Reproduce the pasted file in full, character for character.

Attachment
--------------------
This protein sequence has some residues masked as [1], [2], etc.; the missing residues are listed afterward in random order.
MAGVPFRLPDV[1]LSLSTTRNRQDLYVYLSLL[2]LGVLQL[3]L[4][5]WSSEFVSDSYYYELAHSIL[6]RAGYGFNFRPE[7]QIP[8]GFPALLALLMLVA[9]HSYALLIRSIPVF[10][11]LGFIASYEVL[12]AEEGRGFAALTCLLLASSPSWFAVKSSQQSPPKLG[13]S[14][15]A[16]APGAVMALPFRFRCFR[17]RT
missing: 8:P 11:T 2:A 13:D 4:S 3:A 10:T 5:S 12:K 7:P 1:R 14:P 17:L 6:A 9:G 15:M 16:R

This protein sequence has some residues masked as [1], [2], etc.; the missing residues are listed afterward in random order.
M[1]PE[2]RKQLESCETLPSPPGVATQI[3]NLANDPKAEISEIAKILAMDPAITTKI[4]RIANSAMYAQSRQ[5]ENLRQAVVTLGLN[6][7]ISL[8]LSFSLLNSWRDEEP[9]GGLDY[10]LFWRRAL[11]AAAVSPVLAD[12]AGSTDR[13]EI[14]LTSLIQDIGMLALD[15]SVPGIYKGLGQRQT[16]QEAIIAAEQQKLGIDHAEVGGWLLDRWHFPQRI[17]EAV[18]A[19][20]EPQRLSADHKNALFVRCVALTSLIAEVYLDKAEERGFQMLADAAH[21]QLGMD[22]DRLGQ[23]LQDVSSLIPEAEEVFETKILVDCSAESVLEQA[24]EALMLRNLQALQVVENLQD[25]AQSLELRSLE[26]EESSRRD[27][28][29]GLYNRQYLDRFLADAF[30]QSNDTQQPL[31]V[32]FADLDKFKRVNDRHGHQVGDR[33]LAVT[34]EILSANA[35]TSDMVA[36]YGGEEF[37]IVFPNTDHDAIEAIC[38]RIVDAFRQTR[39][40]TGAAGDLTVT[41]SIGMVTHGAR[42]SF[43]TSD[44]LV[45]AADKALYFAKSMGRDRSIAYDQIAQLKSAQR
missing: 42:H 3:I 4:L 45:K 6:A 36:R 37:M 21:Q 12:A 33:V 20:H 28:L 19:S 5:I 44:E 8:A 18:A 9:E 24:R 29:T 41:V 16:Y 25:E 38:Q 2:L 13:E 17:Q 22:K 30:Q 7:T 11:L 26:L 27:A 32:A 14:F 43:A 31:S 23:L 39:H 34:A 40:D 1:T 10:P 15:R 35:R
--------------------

This protein sequence has some residues masked as [1], [2], etc.; the missing residues are listed afterward in random order.
MAGVPFRLPDV[1]LSLSTTRNRQDLYVYLSLL[2]LGVLQL[3]L[4][5]WSSEFVSDSYYYELAHSIL[6]RAGYGFNFRPE[7]QIP[8]GFPALLALLMLVA[9]HSYALLIRSIPVF[10][11]LGFIASYEVL[12]AEEGRGFAALTCLLLASSPSWFAVKSSQQSPPKLG[13]S[14][15]A[16]APGAVMALPFRFRCFR[17]RT
missing: 8:P 11:T 2:A 13:D 4:S 3:A 10:T 5:S 12:K 7:P 1:R 14:P 17:L 6:A 9:G 15:M 16:R

This protein sequence has some residues masked as [1], [2], etc.; the missing residues are listed afterward in random order.
M[1]PE[2]RKQLESCETLPSPPGVATQI[3]NLANDPKAEISEIAKILAMDPAITTKI[4]RIANSAMYAQSRQ[5]ENLRQAVVTLGLN[6][7]ISL[8]LSFSLLNSWRDEEP[9]GGLDY[10]LFWRRAL[11]AAAVSPVLAD[12]AGSTDR[13]EI[14]LTSLIQDIGMLALD[15]SVPGIYKGLGQRQT[16]QEAIIAAEQQKLGIDHAEVGGWLLDRWHFPQRI[17]EAV[18]A[19][20]EPQRLSADHKNALFVRCVALTSLIAEVYLDKAEERGFQMLADAAH[21]QLGMD[22]DRLGQ[23]LQDVSSLIPEAEEVFETKILVDCSAESVLEQA[24]EALMLRNLQALQVVENLQD[25]AQSLELRSLE[26]EESSRRD[27][28][29]GLYNRQYLDRFLADAF[30]QSNDTQQPL[31]V[32]FADLDKFKRVNDRHGHQVGDR[33]LAVT[34]EILSANA[35]TSDMVA[36]YGGEEF[37]IVFPNTDHDAIEAIC[38]RIVDAFRQTR[39][40]TGAAGDLTVT[41]SIGMVTHGAR[42]SF[43]TSD[44]LV[45]AADKALYFAKSMGRDRSIAYDQIAQLKSAQR
missing: 42:H 3:I 4:L 45:K 6:A 36:R 37:M 21:Q 12:A 33:V 20:H 28:L 19:S 5:I 44:E 8:A 18:A 9:E 24:R 29:T 41:V 16:Y 25:E 38:Q 2:L 13:E 17:Q 22:K 30:Q 7:T 11:L 26:L 27:A 32:A 14:F 43:A 31:S 23:L 39:H 34:A 40:D 1:T 10:P 15:R 35:R